What are strike funds? A labor-management relations expert explains

5 mins read

Raymond Gibney Jr., Penn State

When people go on strike, their employers don’t pay them. That makes it hard for workers who have walked off the job to keep paying their bills. Union members have an advantage during strikes because they can get help with housing, food and other essential expenses through payments from strike funds.

These payments only cover basic expenses and generally don’t fully replace lost income.

Members pay dues and fees to finance their unions. Every month, members of the United Auto Workers, for example, pay the equivalent of what they earn in two hours to their union. New members can also be required to pay a one-time initiation fee that’s much higher. The Screen Actors Guild’s initiation fee is US$3,000.

Beyond covering day-to-day operations, union dues accumulate for future uses, including strike funds. Once a strike is authorized, members in good standing are eligible to receive either a fixed dollar amount or a percentage of their earnings as outlined in the union’s constitution and bylaws.

Union members have traditionally reported to a local union’s office on a specific day and time to pick up their strike benefits. Some unions are seeing if they can rely instead on electronic distribution systems.

Why strike funds matter

When unions have amassed large strike funds, it can force employers to take the threat of a strike seriously because it signals that workers can stay off the job longer. That, in turn, can help unions win more of their demands during contract negotiations.

Other sources of financial support during strikes are limited.

Two states, New York and New Jersey, allow workers to collect unemployment benefits while they’re on strike. California’s legislature approved a similar measure on Sept. 14, 2023. But for the most part, U.S. workers can’t get jobless benefits during strikes.

Charity can play a role as well, depending on the industry. Some of the screenwriters and actors who went on strike in mid-2023 have been getting support from nonprofits like the Entertainment Community Fund and the SAG-AFTRA Foundation – to which celebrities like George Clooney, Leonardo DiCaprio, Dwayne “the Rock” Johnson, Meryl Streep and Oprah Winfrey have each given at least $1 million to help Hollywood workers get by while they’re not getting paychecks.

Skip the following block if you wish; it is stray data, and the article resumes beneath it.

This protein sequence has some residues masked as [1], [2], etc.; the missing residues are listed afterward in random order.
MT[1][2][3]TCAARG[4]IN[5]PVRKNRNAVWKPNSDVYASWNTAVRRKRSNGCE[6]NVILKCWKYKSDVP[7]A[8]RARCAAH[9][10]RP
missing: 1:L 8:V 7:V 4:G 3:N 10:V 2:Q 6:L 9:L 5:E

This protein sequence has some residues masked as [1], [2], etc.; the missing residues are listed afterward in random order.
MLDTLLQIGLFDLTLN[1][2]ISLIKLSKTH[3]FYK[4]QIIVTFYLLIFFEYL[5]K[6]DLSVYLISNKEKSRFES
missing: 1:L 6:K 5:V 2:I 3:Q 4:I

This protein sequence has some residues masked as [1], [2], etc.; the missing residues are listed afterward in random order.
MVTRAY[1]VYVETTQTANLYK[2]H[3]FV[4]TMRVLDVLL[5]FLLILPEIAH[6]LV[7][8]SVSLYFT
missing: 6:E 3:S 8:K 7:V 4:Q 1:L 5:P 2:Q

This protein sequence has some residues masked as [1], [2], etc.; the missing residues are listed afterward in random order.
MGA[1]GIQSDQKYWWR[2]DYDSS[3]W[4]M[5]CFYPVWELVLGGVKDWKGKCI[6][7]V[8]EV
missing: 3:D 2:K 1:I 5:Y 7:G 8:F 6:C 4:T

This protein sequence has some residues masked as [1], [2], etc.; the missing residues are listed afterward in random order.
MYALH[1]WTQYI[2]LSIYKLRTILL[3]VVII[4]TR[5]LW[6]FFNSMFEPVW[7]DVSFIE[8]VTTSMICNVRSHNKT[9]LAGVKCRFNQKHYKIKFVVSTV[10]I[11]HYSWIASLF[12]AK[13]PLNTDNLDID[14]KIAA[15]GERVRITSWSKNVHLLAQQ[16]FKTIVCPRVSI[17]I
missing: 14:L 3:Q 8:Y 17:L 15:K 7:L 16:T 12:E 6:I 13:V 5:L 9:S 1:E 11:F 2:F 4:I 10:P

Women on a picket line holding signs saying that the Writer's Guild and SAG AFTRA unions are on strike.
Actor and writer Marissa Carpio pickets with SAG-AFTRA members in front of Netflix offices in August 2023 in New York City. John Nacion/Getty Images

United Auto Workers on strike

The UAW went on strike against Ford, General Motors and Stellantis – the company that makes Chrysler vehicles – after its negotiations with the three Detroit-based automakers didn’t result in a contract by 11:59 p.m. on Sept. 14, 2023.

The union has committed to making weekly payments from its strike fund of $500 per week, plus some benefits, to all striking workers. Its members’ pay varies, but the highest earners at unionized U.S. automotive assembly factories can make up to $32 an hour – $1,280 per week – plus benefits.

The UAW has about $825 million in its strike fund. That money could probably last for 12 weeks if all of its nearly 150,000 members working for automakers were to go on strike at one time. But the union is initially targeting only three factories, with 13,000 workers walking off the job. This tactic will help ensure that its workers can stay on strike longer.

This article was updated on Sept. 15, 2023, to indicate that the UAW strike had begun and that the California legislature had passed a bill allowing workers on strike to get unemployment benefits.

Raymond Gibney Jr., Associate Professor of Management, Penn State

This article is republished from The Conversation under a Creative Commons license. Read the original article.


Charlene is a Bay Area journalist who hails from the small community of Fresno. Drawing from her experience writing for her college paper, Charlene continues to advocate for free press and local journalism. She also volunteers in all the beach cleanups she can because she loves the water.

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